RECORD numbers of disabled students are heading for Huddersfield University – and achieving their full potential when they get there.
Disabled students make up around 7% of Huddersfield students.
But at the end of the 2011-2012 academic year they achieved 12% of first class and upper-second class degrees.
Pro Vice-Chancellor for Teaching and Learning Professor Tim Thornton said: “This is a significant success and a testimony to the hard work of the students and the support mechanisms put in place by the university.”
The current academic year has seen further big increases in the number of disabled students – there are now 2,704.
The number receiving Disabled Students’Allowance has grown by 30.4% and there are 45.7% more students who have received Personal Learning Support Plans, outlining the adjustments that the university puts in place for each student in contact with Disability Services.
The move comes as national figures show disabled people are around twice as likely not to hold any qualifications compared with non-disabled people and around half as likely to hold a degree-level qualification.
Andrea Faulkner, who is the university’s Head of Wellbeing and Disability Services said: “The issues that we deal with can be quite simple – such as arranging car parking – to some things that are more complex. We do have some difficult scenarios sometimes, but I think we can rise to any challenge.
“For example, there was a student – since graduated – who suffered unexpected and inexplicable non-epileptic fits. We had to make specific arrangements for when she was working in laboratories and for a quiet place to lie down after a fit with someone to stay with her afterwards. This also included liaison with the university’s Health and Safety department.”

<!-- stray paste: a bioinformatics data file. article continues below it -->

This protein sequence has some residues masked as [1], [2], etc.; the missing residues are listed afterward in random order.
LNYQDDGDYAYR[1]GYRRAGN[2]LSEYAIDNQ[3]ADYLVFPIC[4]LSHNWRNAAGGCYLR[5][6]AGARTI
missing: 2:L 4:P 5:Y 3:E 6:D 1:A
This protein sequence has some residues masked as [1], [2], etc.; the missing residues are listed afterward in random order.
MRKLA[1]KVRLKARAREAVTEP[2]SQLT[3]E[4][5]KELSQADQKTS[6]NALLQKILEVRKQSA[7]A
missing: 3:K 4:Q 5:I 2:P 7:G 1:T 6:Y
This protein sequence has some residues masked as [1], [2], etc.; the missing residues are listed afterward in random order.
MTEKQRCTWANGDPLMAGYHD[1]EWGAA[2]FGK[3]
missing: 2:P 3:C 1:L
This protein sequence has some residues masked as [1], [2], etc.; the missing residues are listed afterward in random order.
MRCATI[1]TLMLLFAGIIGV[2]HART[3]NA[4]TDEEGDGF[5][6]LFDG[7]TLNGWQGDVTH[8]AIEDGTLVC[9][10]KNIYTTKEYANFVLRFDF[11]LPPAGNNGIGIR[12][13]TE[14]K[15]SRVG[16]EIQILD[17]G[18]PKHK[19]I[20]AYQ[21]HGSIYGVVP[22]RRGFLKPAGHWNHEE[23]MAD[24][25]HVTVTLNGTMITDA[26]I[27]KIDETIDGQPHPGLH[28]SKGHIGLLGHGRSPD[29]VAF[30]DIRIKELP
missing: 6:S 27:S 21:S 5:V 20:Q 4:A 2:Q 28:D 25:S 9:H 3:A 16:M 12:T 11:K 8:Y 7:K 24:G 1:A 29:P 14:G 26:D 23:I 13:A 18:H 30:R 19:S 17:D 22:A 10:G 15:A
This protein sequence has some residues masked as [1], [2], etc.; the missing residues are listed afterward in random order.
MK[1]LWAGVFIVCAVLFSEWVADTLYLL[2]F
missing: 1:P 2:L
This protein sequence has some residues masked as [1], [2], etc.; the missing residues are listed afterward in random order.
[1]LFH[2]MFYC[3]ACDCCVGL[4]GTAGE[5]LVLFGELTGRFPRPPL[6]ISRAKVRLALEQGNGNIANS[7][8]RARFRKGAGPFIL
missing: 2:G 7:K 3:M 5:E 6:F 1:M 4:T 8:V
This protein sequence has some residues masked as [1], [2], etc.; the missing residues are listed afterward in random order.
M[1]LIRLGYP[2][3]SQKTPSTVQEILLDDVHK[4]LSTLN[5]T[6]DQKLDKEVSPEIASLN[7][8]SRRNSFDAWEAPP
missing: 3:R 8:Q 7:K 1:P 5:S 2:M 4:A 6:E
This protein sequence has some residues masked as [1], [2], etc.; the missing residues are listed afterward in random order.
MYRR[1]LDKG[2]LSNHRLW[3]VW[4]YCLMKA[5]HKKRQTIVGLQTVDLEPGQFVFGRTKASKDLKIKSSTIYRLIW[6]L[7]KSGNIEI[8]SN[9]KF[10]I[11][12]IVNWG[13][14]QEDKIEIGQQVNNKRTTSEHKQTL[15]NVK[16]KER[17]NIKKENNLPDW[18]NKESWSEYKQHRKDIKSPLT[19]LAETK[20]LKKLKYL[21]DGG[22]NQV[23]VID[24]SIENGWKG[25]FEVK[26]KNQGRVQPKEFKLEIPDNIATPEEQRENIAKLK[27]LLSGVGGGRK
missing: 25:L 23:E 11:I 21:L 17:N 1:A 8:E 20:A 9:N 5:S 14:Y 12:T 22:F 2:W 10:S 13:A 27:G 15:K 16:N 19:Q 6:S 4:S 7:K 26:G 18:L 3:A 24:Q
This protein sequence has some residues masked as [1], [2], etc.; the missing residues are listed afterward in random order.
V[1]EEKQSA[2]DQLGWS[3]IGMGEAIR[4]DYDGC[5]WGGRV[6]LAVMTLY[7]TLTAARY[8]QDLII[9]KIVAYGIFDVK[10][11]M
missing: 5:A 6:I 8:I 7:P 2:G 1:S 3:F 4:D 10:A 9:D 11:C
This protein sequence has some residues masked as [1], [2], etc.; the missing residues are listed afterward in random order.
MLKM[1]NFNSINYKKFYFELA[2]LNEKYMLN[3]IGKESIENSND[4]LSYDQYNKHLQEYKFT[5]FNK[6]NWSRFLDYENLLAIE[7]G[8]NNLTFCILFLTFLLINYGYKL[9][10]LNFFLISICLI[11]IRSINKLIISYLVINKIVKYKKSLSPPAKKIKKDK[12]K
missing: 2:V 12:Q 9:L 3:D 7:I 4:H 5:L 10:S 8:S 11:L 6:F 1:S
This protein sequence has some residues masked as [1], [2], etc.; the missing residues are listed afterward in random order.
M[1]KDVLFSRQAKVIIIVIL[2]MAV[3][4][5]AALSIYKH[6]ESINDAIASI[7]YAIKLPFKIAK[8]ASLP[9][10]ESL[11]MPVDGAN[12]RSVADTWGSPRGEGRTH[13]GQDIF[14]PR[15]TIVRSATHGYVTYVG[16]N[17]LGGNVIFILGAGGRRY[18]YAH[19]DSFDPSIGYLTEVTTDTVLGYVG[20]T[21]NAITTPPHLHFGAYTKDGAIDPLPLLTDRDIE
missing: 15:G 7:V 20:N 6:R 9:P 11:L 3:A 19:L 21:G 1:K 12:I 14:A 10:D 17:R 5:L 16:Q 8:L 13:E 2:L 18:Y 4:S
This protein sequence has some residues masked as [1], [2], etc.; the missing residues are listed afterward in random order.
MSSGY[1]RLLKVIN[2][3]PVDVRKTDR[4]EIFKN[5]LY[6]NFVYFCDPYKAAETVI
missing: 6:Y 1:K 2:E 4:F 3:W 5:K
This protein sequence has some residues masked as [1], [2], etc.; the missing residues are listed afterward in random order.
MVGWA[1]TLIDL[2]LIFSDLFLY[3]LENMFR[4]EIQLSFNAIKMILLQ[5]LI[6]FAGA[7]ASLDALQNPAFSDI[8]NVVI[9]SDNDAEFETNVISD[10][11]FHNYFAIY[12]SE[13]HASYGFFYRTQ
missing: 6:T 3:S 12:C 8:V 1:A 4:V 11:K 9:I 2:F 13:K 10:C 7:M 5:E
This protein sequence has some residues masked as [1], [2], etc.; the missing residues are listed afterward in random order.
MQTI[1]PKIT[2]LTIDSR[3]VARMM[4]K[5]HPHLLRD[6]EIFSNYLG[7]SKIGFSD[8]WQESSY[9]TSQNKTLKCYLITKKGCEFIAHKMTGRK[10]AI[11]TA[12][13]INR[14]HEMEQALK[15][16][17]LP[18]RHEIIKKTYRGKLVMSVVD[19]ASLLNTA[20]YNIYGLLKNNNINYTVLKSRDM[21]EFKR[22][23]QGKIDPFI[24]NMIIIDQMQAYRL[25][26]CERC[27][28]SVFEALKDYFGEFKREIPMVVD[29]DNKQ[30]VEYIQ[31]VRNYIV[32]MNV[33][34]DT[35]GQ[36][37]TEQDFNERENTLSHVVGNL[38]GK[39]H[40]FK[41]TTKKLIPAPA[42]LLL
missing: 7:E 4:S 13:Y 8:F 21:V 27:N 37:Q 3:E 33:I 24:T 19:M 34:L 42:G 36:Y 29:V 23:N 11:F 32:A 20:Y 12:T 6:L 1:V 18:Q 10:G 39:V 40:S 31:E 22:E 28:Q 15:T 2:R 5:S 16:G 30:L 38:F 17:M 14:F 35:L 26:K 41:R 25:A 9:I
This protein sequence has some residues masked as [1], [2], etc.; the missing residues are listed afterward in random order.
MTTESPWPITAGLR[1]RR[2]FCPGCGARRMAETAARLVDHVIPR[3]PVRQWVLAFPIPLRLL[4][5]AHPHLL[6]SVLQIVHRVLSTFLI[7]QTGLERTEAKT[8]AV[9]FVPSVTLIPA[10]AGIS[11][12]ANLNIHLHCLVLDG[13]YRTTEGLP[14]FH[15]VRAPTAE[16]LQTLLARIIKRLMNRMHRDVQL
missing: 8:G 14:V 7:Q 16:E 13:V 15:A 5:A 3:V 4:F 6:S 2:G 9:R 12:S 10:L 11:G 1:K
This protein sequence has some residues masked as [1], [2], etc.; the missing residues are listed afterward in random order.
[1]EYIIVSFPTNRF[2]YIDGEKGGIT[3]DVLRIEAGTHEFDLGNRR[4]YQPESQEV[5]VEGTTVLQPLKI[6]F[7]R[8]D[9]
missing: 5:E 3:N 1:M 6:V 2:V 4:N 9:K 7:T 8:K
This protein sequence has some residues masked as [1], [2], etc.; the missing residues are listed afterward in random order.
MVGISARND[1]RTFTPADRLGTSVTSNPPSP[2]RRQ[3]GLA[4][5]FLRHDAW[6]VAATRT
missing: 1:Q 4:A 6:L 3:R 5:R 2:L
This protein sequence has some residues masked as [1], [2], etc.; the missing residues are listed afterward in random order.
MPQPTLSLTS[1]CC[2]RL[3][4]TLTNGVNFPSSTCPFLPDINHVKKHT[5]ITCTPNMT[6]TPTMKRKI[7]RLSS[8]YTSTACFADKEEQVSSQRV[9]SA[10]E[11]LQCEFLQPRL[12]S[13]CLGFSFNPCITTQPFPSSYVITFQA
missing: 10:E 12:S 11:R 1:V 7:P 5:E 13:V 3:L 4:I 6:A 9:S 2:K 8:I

The university has four advisors working closely with the learning support co-ordinators and the disability co-ordinators in each academic school. They deal with a full range of disabilities, medical conditions, sensory impairments, Asperger syndrome, specific learning difficulties and mental health issues.
In addition to ensuring access and providing specialist facilities such a fully-equipped hygiene rooms, they can make arrangements that include access to speech recognition software and for specially-trained note-takers who ensure that disabled students benefit fully from lectures.
And the university is hoping a new Learning and Leisure Centre (LLC) will continue the strong reputation for meeting the needs of disabled students.
Scheduled for completion in 2014, the £22.4m project will include a fully-equipped Access Centre where the requirements of disabled students can be fully assessed on site.
The Rev Paul Wilcock, who is the University of Huddersfield’s director of student services, added: “We are rapidly becoming the university of choice for disabled students and the new facilities at the LLC will confirm us as one of the nation’s top ten providers.”